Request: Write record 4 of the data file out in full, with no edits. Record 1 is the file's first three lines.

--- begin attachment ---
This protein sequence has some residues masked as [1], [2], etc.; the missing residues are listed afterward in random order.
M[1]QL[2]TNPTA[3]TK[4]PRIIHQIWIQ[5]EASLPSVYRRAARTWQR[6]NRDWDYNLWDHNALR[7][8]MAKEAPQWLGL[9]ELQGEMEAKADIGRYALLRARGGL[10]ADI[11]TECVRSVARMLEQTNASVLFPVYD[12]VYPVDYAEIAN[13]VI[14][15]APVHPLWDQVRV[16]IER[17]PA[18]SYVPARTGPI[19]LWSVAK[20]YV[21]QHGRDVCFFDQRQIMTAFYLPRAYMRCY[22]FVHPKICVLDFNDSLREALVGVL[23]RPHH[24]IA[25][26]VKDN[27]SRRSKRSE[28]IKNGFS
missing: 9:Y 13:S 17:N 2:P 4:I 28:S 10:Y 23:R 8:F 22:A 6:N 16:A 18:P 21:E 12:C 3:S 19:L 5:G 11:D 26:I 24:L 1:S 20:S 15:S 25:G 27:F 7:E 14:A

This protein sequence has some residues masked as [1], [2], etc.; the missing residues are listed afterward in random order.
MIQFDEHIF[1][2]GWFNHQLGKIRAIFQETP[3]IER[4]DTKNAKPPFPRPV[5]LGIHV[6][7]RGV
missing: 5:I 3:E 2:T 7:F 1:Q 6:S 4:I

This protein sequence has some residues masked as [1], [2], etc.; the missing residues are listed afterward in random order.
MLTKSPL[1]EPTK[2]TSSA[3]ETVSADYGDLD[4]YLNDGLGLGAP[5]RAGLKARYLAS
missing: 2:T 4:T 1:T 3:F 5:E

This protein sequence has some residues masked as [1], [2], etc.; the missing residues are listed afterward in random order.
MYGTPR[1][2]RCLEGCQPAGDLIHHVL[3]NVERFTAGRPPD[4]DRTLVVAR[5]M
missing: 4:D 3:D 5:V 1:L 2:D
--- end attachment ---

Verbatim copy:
This protein sequence has some residues masked as [1], [2], etc.; the missing residues are listed afterward in random order.
MYGTPR[1][2]RCLEGCQPAGDLIHHVL[3]NVERFTAGRPPD[4]DRTLVVAR[5]M
missing: 4:D 3:D 5:V 1:L 2:D